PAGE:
By Cody R. Barnett, MRA Director of Communications

Many Americans are still getting too much sun despite knowing that nine out of every ten skin cancers, including melanoma, are caused by overexposure to ultraviolet radiation. In fact, more people are diagnosed with skin cancer each year in the United States than all other cancers combined. How do we cross this chasm and help people understand the importance of sun safety?

Last month’s arrival of La Roche-Posay’s My Skin Track UV may be just what the doctor ordered. The small, fingertip-sized device, measures your personal UV exposure making it easier for people to understand just how much UV radiation they are exposed to so they can better protect themselves and those they love.

“We did a survey in 2015 that showed that people weren’t making sun safe decisions despite knowing that UV exposure causes health problems. This was true in every country we surveyed,” says La Roche-Posay VP, Medical & Media Relations, Tyler Steele. “For a company that has healthy skin in its DNA this was startling and we knew we had to do something.”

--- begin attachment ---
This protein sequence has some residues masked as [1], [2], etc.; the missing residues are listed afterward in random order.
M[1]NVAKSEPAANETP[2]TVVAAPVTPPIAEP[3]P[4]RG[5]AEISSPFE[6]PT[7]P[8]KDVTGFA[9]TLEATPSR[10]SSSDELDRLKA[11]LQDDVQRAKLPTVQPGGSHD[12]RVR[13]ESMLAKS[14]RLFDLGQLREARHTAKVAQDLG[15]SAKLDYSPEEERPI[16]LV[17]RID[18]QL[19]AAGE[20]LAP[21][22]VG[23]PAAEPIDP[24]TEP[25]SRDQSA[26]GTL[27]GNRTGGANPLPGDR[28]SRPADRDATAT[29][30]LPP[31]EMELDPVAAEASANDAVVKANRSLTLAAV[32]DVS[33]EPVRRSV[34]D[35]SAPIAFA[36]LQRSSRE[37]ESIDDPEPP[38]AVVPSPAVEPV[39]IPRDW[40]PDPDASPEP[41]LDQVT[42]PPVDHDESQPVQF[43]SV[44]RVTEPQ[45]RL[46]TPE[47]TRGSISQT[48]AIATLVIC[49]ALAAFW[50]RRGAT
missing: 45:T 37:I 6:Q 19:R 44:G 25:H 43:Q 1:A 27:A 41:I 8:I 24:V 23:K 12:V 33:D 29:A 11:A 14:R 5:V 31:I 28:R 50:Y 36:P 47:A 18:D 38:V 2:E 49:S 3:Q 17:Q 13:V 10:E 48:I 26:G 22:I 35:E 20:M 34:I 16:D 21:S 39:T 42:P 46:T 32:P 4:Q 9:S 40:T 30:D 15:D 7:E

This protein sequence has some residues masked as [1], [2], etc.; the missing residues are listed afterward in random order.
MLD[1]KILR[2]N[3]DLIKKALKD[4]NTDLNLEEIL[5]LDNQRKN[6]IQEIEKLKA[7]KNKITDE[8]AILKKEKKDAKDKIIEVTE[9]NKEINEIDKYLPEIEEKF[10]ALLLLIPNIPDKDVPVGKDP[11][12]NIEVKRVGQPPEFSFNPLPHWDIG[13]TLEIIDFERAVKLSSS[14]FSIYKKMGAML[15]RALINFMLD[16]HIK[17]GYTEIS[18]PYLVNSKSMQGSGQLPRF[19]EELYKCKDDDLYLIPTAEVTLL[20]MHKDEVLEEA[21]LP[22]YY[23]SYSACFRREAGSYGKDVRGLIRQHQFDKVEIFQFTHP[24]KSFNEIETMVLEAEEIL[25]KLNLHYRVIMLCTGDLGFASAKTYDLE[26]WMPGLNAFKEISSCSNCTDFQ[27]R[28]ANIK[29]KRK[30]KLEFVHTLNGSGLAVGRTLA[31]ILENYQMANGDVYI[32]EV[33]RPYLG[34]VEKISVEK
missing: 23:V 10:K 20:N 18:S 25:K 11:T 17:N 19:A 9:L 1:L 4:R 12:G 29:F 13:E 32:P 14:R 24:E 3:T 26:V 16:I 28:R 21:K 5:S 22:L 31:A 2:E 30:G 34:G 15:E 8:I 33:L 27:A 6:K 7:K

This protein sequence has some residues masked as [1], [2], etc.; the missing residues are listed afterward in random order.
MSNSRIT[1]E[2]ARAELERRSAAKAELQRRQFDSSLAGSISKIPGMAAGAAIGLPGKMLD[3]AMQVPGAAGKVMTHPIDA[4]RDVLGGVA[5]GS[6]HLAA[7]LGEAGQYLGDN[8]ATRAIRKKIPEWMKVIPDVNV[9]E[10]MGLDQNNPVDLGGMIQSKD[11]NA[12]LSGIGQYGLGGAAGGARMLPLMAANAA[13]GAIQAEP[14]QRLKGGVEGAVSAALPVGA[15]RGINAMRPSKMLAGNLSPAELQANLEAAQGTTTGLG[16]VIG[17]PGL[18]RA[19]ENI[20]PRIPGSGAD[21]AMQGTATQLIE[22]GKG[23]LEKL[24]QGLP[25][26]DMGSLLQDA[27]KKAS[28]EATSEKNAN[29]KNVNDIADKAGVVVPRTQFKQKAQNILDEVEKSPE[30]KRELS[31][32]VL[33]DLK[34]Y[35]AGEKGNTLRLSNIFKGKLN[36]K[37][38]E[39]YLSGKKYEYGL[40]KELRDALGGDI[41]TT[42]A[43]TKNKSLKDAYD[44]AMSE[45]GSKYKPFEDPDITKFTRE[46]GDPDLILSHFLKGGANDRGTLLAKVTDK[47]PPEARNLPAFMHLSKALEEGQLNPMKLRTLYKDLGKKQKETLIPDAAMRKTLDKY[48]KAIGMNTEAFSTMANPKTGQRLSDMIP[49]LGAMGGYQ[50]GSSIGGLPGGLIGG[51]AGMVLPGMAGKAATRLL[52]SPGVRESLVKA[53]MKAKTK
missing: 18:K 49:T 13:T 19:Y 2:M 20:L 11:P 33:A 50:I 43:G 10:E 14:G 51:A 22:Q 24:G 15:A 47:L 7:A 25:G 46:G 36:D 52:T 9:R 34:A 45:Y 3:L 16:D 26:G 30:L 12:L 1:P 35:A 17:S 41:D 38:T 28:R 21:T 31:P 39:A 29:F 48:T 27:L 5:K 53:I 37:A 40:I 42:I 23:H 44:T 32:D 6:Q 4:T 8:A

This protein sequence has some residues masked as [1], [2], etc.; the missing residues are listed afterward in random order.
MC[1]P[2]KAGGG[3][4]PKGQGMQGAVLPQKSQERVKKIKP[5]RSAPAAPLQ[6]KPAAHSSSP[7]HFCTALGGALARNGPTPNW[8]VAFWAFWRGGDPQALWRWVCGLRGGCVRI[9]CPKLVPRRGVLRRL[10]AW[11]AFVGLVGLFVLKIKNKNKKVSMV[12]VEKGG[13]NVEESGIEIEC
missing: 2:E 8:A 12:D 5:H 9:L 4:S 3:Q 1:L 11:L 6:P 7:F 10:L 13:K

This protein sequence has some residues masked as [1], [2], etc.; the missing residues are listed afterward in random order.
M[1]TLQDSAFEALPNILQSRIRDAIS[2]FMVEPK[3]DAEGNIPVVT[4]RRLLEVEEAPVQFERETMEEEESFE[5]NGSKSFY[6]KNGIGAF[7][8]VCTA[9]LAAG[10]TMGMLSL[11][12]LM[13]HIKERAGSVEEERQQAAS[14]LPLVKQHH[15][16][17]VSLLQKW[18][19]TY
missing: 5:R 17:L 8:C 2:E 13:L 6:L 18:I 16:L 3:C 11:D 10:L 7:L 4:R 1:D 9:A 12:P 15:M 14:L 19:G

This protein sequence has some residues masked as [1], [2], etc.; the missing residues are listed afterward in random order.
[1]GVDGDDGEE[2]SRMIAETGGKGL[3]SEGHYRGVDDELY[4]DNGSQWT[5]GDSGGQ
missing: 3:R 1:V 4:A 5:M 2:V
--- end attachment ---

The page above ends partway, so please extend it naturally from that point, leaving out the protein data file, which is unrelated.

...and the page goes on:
The battery-less device works together with a smartphone app — available for both iOS and Android — to make the wearer more aware of the UV rays they are exposed to and how they can keep their exposure at a healthy level. When the wearer is exposed to 80% of their maximum recommended UV exposure the app sends a notification, carefully nudging the user to seek protection.

“So far, this device has been very easy to use,” says an online reviewer named Tyler. “I’ve only had this for a day, it is easy enough to use that it will integrate seamlessly as a long-term part of my skin-care routine. I think that this will be invaluable to making sure I’ve put on enough sunscreen to protect myself from sunburn.”

My Skin Track UV builds upon the success of My UV Patch, La Roche-Posay’s first foray into wearable technology that was released in 2016. The patch, which works for 3 days after being applied directly to the skin, gave users real time insight into their UV exposure. Patch users reported higher rates of sun protection including more frequent sunscreen application (34%) and shade-seeking behaviors (37%). After one year, 3 out of every 4 users found it to be a helpful tool and more than 80% would recommend it to others.

“My UV Patch proved that we can help spur smarter choices about sun safety, and now, with the My Skin Track UV, we want to make a bigger, longer-lasting impact that helps people make a meaningful change in their life,” says Steele.

The My Skin Track UV app is available for free on the App Store and Google Play; the Sensor is sold exclusively by Apple.

This post was originally published by the Melanoma Research Alliance. It is republished with permission.